After a somewhat slow start, Ingram has put together an impressive pro career. A three-time Pro Bowler, Ingram enjoyed considerable success in New Orleans before rushing for 1,018 yards and 10 touchdowns for the Ravens in 2019. Ingram -- who is entering his first season with the Texans -- is currently 60th on the NFL's all-time rushing list.
11. Reggie Bush
No. 2 overall pick, 2006 draft
Saints (2006-10); Dolphins (2011-12); Lions (2013-14); 49ers (2015); Bills (2016)
While his career may not have lived up to his pre-draft hype, Bush nonetheless enjoyed a fruitful NFL career. As a rookie, Bush caught 88 passes to help lead the Saints to their first NFC Championship Game. Three years later, he helped the Saints win the franchise's only Super Bowl title. Bush enjoyed more success after leaving New Orleans. He rushed for over 1,000 yards (while averaging 5 yards per carry) for the Dolphins in 2011. He hit the 1,000-yard mark again for the Lions in 2013.
11. Willis McGahee
23rd overall pick, 2003 draft
Bills (2004-06); Ravens (2007-10); Broncos (2011-12); Browns (2013)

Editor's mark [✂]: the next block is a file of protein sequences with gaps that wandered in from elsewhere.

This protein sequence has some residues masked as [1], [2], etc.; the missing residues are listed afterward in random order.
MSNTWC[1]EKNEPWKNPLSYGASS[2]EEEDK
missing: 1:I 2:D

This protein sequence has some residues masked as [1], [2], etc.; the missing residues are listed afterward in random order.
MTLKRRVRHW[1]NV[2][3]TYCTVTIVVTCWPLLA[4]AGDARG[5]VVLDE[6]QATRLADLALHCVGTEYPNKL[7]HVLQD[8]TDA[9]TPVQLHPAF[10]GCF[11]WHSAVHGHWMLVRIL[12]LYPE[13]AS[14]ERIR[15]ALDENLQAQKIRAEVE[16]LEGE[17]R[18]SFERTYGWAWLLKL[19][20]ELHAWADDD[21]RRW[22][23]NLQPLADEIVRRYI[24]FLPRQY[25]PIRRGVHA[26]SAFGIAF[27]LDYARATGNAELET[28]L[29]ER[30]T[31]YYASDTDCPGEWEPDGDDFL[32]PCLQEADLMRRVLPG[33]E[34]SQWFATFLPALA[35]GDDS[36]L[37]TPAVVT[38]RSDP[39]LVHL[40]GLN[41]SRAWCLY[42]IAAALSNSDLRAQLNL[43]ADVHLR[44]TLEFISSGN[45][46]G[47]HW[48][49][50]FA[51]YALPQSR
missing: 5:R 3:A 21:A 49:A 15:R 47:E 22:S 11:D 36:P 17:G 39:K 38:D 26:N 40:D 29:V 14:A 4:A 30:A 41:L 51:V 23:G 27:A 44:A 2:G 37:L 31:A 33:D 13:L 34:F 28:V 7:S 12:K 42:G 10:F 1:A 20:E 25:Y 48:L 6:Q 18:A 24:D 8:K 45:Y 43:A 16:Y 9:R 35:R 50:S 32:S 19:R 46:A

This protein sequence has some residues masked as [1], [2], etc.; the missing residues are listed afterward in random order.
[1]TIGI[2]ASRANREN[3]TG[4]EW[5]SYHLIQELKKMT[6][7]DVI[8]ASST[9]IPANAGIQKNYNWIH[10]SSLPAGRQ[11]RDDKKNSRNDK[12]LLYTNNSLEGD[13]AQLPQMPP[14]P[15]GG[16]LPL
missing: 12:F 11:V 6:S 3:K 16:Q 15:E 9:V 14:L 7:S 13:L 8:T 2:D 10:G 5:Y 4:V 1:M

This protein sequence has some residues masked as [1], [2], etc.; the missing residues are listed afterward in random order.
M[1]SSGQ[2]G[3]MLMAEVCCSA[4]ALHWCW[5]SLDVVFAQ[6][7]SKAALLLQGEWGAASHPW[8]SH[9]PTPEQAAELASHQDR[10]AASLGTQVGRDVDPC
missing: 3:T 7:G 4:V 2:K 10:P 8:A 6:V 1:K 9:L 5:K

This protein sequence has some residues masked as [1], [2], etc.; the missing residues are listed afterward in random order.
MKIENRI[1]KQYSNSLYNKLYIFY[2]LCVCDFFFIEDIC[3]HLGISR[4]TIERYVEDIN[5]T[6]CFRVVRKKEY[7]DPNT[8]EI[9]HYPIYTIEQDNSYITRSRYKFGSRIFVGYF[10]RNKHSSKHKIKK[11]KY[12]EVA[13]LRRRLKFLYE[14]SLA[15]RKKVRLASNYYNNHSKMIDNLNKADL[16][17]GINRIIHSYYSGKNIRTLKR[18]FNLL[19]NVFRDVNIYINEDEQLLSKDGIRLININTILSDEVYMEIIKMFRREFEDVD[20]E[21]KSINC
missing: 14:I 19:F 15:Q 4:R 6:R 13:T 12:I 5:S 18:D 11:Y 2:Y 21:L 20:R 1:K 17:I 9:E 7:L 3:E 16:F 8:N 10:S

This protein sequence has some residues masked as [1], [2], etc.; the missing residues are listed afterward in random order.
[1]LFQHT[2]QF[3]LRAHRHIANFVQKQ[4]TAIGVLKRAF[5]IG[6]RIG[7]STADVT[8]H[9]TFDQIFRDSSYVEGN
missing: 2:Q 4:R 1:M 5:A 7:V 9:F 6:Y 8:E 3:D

The Bills drafted McGahee with the understanding that he would need time to heal a serious knee injury sustained during the 2003 national championship. After rehabbing for the 2003 season, McGahee rushed for 1,128 yards and 13 touchdowns in 2004 while leading the Bills to the precipice of the postseason. A 1,000-yard rusher for three different franchises, McGahee earned his first Pro Bowl selection in 2007 as a member of the Ravens. In 2011, the 30-year-old running back earned his second Pro Bowl selection while helping the Broncos advance to the divisional round of the playoffs. McGahee is 41st all time on the career rushing list, an incredible achievement considering the significance of his 2003 knee injury.
12. Deuce McAllister
23rd overall pick, 2001 draft
A backup in 2001, McAllister became the Saints' starting running back after the team traded Ricky Williams in 2002. A two-time Pro Bowler, McAllister is the only running back in Saints history to post three consecutive 1,000-yard rushing seasons. His best season occurred in 2003, when he rushed for 1,641 yards while also recording 516 receiving yards. And while an injury in 2007 contributed to his 2009 release, McAllister was added to the Saints' roster prior to the team's Super Bowl win over the Colts. McAllister's 6,096 rushing yards remains the Saints' career rushing record.
13. Todd Gurley
10th overall pick, 2015 draft
Rams (2015-19); Falcons (2020)